However, it’s not enough to collect kompromat (“compromising material”) and detain your suspect red-handed. You have to compile a criminal case according to the rules, you have to convincingly (particularly in big cases) support the prosecution in court and, in the end, make sure the guilty verdict fits. And if the “service” is often successful in the final third, the FSB has often been thwarted on everything else by the investigators, who have continued to act as independent players.
Defeating the competition
Indeed, the FSB arrested high-ranking members of Russia’s Investigative Committee in July precisely for their resistance to the investigation of Shakro Molodoy, a notorious organised crime boss. It was precisely for aiding people involved in the corruption charges against former Komi governor Vyacheslav Gaizer that the FSB arrested police colonel Dmitry Zakharchenko. Both cases are, in effect, stories of failed attempts to resist the FSB’s rather sudden monopoly on criminal investigations.
Prior to his rather “loud” departure, Vladimir Markin, former spokesman of the Investigative Committee, managed to hint at the weakness of the FSB’s ability to investigate in comparison to his own agency’s talent for corruption investigations. Markin’s attempt to remind us of the Committee’s former “investigative monopoly” was addressed, undoubtedly, to Russia’s president Vladimir Putin. But it was also a challenge to the FSB, which, since the start of the year, has begun to gradually seize the role of investigator.
There have been reports that the FSB has maintained wiretaps on a huge number of top public officials and businessmen for a long time without any court orders. And this isn’t because the judges might refuse them, but to avoid any chance that this information might get out.
Directly before the Interior Ministry and Investigative Committee were seriously discredited in these recent arrests, two other players were removed from the siloviki realm — the Federal Drug Control Service (FSKN) and Federal Migration Service (FMS). Viktor Ivanov, head of the FSKN, had already been a lame duck for the previous 12 months: the decision to liquidate the FSKN was taken at the start of 2015, but he asked for this to be postponed, and was the first to announce the ministry’s liquidation and the mistake therein.
The siloviki field has thus been cleansed, and the conditions created for the FSB to attack its main rivals for the monopoly on criminal investigations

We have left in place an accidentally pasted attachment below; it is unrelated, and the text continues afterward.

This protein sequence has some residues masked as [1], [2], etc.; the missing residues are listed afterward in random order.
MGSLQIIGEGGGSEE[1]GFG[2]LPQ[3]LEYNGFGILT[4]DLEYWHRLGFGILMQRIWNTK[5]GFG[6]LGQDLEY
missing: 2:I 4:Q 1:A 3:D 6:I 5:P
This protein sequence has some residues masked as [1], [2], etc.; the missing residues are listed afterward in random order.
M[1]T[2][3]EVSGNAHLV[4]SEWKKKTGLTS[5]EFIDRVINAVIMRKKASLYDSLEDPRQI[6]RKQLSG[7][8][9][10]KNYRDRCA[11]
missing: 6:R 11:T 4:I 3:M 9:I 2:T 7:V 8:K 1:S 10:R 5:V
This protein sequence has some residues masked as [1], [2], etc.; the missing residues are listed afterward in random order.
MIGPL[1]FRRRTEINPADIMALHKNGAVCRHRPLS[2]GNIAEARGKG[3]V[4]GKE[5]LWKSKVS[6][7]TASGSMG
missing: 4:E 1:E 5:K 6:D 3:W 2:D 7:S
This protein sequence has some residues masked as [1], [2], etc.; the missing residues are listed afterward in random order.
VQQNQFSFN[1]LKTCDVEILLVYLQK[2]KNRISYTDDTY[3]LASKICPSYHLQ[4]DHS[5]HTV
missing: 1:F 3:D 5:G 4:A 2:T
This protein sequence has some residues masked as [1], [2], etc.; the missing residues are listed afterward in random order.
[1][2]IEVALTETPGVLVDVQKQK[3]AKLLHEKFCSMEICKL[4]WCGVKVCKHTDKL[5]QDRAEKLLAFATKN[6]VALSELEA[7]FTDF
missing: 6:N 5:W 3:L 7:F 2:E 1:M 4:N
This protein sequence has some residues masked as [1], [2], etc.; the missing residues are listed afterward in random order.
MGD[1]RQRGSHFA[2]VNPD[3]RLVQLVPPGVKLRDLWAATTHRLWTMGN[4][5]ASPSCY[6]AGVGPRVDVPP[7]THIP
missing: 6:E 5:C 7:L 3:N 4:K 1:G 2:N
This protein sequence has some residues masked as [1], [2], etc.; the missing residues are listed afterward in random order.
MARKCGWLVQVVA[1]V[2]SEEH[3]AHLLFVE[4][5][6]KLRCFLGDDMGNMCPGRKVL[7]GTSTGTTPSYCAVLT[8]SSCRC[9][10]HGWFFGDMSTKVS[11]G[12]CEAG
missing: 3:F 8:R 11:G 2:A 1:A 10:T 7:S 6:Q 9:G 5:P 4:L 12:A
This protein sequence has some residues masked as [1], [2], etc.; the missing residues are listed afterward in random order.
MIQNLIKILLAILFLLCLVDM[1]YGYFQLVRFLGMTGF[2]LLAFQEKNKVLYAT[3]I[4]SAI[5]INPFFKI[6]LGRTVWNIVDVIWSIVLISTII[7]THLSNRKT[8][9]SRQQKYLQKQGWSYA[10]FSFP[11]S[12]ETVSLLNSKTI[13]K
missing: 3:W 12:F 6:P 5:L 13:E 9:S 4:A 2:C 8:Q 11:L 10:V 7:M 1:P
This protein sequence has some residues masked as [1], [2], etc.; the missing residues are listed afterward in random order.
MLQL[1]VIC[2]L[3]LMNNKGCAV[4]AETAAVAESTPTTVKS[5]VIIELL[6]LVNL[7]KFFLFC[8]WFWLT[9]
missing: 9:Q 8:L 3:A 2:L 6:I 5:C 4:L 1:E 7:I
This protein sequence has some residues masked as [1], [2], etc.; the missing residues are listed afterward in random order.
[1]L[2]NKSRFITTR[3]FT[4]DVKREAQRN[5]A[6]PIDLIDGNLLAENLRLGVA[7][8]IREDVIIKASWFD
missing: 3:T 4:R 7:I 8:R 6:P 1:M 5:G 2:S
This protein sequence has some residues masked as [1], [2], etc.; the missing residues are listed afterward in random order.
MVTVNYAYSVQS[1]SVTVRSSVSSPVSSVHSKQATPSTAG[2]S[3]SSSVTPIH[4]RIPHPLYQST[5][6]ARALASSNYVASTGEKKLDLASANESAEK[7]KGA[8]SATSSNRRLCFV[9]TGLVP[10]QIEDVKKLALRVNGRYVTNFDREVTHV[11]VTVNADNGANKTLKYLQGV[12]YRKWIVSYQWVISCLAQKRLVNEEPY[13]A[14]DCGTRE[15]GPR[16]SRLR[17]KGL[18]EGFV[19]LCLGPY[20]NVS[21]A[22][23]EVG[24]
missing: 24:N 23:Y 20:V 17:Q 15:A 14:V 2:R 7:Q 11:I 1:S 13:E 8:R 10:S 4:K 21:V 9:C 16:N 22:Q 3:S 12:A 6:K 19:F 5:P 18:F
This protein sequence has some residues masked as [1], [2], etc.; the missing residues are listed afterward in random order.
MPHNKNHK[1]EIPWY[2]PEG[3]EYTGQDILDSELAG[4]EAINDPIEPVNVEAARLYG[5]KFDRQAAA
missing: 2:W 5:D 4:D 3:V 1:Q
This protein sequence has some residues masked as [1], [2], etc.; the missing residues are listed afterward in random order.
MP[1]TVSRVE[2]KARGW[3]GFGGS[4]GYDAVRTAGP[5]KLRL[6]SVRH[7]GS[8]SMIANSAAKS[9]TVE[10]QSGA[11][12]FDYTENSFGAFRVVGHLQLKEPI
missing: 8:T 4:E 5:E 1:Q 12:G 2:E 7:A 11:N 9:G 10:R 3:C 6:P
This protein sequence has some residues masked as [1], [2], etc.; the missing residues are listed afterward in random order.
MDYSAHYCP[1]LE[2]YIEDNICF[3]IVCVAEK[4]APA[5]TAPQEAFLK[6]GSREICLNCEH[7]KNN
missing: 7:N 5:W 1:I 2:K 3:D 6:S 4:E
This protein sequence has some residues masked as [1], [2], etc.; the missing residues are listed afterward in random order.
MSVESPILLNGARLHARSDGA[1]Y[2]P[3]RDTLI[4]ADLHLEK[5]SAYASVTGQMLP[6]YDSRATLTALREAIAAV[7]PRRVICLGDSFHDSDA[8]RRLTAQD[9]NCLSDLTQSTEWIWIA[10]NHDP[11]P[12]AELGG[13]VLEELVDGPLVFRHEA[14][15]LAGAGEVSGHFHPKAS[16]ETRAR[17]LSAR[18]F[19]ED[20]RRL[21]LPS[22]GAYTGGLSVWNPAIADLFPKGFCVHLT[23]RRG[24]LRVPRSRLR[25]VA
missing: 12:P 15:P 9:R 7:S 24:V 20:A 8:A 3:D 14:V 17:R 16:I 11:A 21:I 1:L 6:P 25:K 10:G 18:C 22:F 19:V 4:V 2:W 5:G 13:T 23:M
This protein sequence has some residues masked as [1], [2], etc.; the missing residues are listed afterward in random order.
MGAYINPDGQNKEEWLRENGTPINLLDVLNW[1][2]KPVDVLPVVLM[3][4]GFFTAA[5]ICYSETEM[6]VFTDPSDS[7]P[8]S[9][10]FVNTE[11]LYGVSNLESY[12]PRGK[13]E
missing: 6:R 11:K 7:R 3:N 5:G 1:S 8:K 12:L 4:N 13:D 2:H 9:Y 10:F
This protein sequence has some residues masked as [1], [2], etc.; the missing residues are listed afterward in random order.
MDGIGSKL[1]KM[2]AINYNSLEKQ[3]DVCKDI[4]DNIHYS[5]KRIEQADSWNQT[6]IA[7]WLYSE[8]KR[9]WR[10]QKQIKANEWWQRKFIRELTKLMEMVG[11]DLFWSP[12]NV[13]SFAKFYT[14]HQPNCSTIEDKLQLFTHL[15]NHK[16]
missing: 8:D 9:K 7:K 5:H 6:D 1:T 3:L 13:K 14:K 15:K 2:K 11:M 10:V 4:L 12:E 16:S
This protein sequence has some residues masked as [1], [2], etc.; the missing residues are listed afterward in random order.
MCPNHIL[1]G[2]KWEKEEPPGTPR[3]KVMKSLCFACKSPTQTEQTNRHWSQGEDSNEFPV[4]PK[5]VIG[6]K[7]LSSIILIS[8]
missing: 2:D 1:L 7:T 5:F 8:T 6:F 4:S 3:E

Here we should recall the FSB’s 2007 confrontation with the FSKN, which, at the time, was managed by former chekist Viktor Cherkesov. Back then, the FSKN felt itself to be an influential enough player to cut across Nikolai Patrushev’s FSB. The fact that Russia’s Drug Control Service had lost this battle became clear when Cherkesov published an article in Kommersant in which he asked members of the security community not to attack one another. The intervening years have seen the FSKN gradually lose its influence, though by law it remains one of the three state agencies that can conduct investigations, organise wiretaps and apply other means to collect information secretly.
After the FSKN and the Federal Migration Service were liquidated in summer this year, the Kremlin decided to create the National Guard, which found itself with some 500,000 police officers and a significant part of the Interior Ministry’s budget. Clearly, in the next few years, this new security ministry will have to solve some important political problems. But apart from this, the National Guard took away the Interior Ministry’s main source of income outside the state budget — extra-ministerial protection services. In essence, Russia’s police have had all their “off-the-books” sources of income taken away, which has sharply reduced its independence and, at the same time, increased external oversight.
The siloviki field has thus been cleansed, and the conditions created for the FSB to attack its main rivals for the monopoly on criminal investigations — the Interior Ministry (in terms of operational and search activities) and Investigative Committee (in terms of investigations).